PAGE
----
Second, local governments need to have access to flexible, “additional” resources to fund PB projects, otherwise the PB process might lose significance and impact, or subtract resources from other priority areas. Part of PB’s appeal is that citizen participation will lead to direct action by governments, through the implementation of projects proposed and chosen by citizens themselves. If governments lack the necessary resources, PB becomes more of a consultative and information-sharing process, without empowering communities and therefore undermining one of its main objectives.
And third, it is important to carefully manage expectations to ensure that PB processes don’t grow beyond an acceptable and sustainable scale. Or other, complementary mechanisms need to be designed to allow participation to break through PB’s ‘glass ceiling’.
As PB continues to grow and expand to new places across the world, it is important to look back and learn from what is happening in the country that invented it first. The real extent of PB’s crisis in Brazil may not yet be completely apparent. The PT had a dismal performance in the 2016 municipal elections, losing about 60% of the 630 municipalities that it governed in the aftermath of the Car Wash scandals and of Dilma’s impeachment. Recent years have seen a clear decline in popular participation as a government priority or as a governance mode. Interestingly, policy councils and conferences are suffering a similar fate as PB.
In 2020, we are planning a follow-up PB census, and we will then be able to write the next chapter of this story, in the hope that by looking at the fragilities of some of the most important democratic innovations of our time, we may be able to design even better ones for the years to come.
Just a quick comment. Another aspect that must be considered is the transformations occurred in civil society from the very beginnings of PB and now. In the late 80’s we were on a moment of democratization, with strong social movements and a political environment that benefited democratic ideals. As a consequence, PB was also a result of pressures that in terms of society came from the bottom up, and in political terms came from outside into the state. PB wasn’t only a result from political will of the elected officials, but participation was a demand that came from society. During the 90’s and the 2000’s, the neoliberal agenda (privatizations, deregulation, austerity) led to the growth of inequality, precarization, and the dismantling of the social security network. Even during Lula’s government this process was slowed, but not totally stopped. As a result we now have a much more fragmented, bureaucratized, fragile civil society and the pressure for participation also got weaker. Today, the capacity of the social movements to change this dynamic is scarce. It is far easier for the political leadership to reduce the power of the participatory processes without any significant resistance.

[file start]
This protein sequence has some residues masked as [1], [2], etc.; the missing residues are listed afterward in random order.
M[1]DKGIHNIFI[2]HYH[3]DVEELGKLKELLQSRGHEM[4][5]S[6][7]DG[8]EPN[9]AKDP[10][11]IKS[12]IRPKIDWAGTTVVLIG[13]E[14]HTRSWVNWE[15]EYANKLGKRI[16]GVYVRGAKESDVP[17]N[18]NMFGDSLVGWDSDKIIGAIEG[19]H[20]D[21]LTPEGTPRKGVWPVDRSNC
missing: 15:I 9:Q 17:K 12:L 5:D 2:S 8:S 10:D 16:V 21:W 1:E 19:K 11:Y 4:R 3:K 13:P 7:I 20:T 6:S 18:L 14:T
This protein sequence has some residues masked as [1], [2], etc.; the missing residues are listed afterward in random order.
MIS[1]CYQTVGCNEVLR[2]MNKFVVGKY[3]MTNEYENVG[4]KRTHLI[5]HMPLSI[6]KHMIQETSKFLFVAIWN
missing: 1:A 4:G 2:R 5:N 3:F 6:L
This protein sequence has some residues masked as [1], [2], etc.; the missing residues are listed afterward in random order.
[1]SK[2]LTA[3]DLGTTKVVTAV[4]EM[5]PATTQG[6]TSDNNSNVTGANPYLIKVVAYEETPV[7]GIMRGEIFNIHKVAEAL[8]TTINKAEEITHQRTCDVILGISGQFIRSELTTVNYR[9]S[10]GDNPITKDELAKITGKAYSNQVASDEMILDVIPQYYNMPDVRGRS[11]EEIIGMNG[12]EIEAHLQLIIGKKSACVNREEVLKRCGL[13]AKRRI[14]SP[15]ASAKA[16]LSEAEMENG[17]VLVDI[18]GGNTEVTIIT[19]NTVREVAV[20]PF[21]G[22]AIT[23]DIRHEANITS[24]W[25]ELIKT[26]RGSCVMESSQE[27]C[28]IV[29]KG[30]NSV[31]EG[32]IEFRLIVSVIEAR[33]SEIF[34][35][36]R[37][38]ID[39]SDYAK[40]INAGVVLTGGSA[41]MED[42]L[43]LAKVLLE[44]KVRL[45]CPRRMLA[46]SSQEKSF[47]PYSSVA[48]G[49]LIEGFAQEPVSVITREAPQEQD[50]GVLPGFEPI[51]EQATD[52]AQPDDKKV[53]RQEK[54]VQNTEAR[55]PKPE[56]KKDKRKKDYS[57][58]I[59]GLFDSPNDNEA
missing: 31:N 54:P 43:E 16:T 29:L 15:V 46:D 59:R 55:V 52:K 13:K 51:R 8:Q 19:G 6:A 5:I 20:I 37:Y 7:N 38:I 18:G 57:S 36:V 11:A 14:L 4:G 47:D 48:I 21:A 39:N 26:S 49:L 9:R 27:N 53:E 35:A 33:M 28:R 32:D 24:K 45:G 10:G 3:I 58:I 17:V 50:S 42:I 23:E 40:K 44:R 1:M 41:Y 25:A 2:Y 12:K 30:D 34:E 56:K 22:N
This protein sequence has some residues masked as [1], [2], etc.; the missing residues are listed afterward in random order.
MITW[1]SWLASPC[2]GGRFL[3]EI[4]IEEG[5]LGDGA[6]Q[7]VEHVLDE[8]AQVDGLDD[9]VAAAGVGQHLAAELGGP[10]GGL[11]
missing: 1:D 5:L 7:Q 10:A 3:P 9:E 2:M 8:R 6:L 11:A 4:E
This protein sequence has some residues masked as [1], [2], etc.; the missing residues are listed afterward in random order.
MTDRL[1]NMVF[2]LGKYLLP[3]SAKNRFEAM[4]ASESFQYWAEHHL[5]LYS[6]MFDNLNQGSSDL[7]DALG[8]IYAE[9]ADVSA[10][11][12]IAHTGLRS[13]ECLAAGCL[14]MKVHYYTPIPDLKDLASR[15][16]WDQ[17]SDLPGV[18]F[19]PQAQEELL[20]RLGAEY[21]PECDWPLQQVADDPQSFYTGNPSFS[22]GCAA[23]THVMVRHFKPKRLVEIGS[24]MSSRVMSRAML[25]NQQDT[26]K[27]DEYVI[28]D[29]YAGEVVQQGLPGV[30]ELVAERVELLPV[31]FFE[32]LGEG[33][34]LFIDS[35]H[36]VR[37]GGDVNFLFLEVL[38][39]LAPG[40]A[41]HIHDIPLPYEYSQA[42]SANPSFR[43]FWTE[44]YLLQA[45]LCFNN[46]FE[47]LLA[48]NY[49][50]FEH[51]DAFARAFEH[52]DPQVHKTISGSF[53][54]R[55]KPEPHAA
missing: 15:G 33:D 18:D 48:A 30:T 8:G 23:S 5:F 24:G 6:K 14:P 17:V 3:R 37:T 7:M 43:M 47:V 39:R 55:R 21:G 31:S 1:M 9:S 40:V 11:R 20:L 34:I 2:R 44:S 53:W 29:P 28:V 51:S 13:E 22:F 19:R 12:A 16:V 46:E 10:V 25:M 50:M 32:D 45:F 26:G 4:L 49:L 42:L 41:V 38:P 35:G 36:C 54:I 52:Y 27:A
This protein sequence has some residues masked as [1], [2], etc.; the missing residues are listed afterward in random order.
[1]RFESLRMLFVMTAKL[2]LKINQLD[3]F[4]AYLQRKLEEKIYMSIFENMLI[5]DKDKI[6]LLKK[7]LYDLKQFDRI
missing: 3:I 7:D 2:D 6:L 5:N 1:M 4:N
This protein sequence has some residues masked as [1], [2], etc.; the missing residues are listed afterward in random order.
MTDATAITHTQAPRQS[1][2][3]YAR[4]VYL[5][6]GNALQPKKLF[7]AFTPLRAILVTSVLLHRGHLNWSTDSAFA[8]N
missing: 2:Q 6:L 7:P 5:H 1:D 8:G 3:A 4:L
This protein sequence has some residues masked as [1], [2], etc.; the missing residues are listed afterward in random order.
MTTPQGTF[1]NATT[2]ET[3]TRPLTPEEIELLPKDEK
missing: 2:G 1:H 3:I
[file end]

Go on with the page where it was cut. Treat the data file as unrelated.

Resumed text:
Very interesting view especially on the decline of community demand for participation. It is worth getting to understand more about the causes and factors that eroded demand and the ability of movements to resist against closing spaces. What was the motivation then? What happened to that motivation? What could revive that motivation?
These are just a few strategic questions that could get us closer to attaining a better sense to the situation and to inform efforts to reinvigorate change movements.
This is particularly a refreshing review on this groundbreaking innovation and the analysis quite resonates in so many ways for countries that may have adopted the approach fully or partially within the last decade .
One good interesting talking point is around the institutional limitation and providing attendant resources to finance both the process and the actual intervention while managing expectations. There is the expectation that such priorities may displace some spending proposals but it is quite not easy or practical. In kenya, where there is devolved structures of governance alongside the national tier of governance , it is mandatory to involve the public at both levels before spending proposals are finalised and approved. The experience so far points to a number of breakthroughs such as enhanced transparency (though not as envisaged) and largely the realisation that the public priorities , despite resources limitation , can substantially alter spending proposals.
Further, the emerging limitation is mostly pronounced in-terms of lack of enabling legislation especially where there is no guiding legal framework on limits and type of interventions and the institutional structure to follow through to ensure sustainability of the various interventions proposed through public engagement.
Your next review may consider what options are available to countries under one form of participatory budgeting but lack clear timelines and planning framework to ensure streamlining and implementation of such priorities coming through the public participatory approach as well as inadequate mechanisms for follow-up and feedback mechanisms to the proponents (public , that is primarily making the budget responsive